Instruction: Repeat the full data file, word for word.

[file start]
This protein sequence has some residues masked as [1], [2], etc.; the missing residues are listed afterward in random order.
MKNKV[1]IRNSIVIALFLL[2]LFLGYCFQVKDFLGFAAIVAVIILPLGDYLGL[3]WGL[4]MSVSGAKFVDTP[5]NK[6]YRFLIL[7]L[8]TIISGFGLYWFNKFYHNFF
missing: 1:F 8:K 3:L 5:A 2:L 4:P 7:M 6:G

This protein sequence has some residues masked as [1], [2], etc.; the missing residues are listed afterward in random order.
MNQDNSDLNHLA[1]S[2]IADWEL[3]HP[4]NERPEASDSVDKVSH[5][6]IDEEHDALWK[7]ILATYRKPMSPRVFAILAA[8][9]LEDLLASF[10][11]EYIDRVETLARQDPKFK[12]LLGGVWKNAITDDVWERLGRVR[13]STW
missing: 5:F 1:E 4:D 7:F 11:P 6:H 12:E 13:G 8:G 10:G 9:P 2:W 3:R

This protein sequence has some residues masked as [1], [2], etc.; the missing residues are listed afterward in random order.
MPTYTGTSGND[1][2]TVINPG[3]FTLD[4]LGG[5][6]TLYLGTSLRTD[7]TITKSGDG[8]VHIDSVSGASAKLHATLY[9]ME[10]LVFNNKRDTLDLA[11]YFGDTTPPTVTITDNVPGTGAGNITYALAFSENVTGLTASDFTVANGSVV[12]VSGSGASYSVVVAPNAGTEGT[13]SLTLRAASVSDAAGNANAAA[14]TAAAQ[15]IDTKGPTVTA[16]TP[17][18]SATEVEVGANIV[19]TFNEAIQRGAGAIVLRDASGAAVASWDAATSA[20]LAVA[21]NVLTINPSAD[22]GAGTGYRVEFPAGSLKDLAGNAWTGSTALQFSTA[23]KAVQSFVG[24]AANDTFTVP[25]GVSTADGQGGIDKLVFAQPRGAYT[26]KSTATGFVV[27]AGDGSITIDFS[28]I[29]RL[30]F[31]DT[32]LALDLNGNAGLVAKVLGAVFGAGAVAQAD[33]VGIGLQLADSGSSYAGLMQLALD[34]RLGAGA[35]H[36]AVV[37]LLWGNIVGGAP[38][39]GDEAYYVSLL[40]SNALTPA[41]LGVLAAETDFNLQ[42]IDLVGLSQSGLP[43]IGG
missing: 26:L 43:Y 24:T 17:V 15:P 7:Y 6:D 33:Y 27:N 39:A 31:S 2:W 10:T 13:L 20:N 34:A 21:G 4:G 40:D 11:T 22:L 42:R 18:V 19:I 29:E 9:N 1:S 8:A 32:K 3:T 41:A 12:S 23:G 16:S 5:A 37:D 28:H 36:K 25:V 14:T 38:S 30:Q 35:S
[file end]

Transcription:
This protein sequence has some residues masked as [1], [2], etc.; the missing residues are listed afterward in random order.
MKNKV[1]IRNSIVIALFLL[2]LFLGYCFQVKDFLGFAAIVAVIILPLGDYLGL[3]WGL[4]MSVSGAKFVDTP[5]NK[6]YRFLIL[7]L[8]TIISGFGLYWFNKFYHNFF
missing: 1:F 8:K 3:L 5:A 2:L 4:P 7:M 6:G

This protein sequence has some residues masked as [1], [2], etc.; the missing residues are listed afterward in random order.
MNQDNSDLNHLA[1]S[2]IADWEL[3]HP[4]NERPEASDSVDKVSH[5][6]IDEEHDALWK[7]ILATYRKPMSPRVFAILAA[8][9]LEDLLASF[10][11]EYIDRVETLARQDPKFK[12]LLGGVWKNAITDDVWERLGRVR[13]STW
missing: 5:F 1:E 4:D 7:F 11:P 6:H 12:E 13:G 8:G 10:G 9:P 2:W 3:R

This protein sequence has some residues masked as [1], [2], etc.; the missing residues are listed afterward in random order.
MPTYTGTSGND[1][2]TVINPG[3]FTLD[4]LGG[5][6]TLYLGTSLRTD[7]TITKSGDG[8]VHIDSVSGASAKLHATLY[9]ME[10]LVFNNKRDTLDLA[11]YFGDTTPPTVTITDNVPGTGAGNITYALAFSENVTGLTASDFTVANGSVV[12]VSGSGASYSVVVAPNAGTEGT[13]SLTLRAASVSDAAGNANAAA[14]TAAAQ[15]IDTKGPTVTA[16]TP[17][18]SATEVEVGANIV[19]TFNEAIQRGAGAIVLRDASGAAVASWDAATSA[20]LAVA[21]NVLTINPSAD[22]GAGTGYRVEFPAGSLKDLAGNAWTGSTALQFSTA[23]KAVQSFVG[24]AANDTFTVP[25]GVSTADGQGGIDKLVFAQPRGAYT[26]KSTATGFVV[27]AGDGSITIDFS[28]I[29]RL[30]F[31]DT[32]LALDLNGNAGLVAKVLGAVFGAGAVAQAD[33]VGIGLQLADSGSSYAGLMQLALD[34]RLGAGA[35]H[36]AVV[37]LLWGNIVGGAP[38][39]GDEAYYVSLL[40]SNALTPA[41]LGVLAAETDFNLQ[42]IDLVGLSQSGLP[43]IGG
missing: 26:L 43:Y 24:T 17:V 15:P 7:Y 6:D 33:Y 27:N 39:A 31:S 2:W 10:T 13:L 20:N 34:A 21:G 4:G 40:D 11:T 22:L 42:R 18:V 19:I 29:E 9:N 1:S 8:A 32:K 3:T 41:A 12:S 23:G 16:S 5:A 37:D 28:H 36:K 25:V 14:T 38:S 30:Q 35:S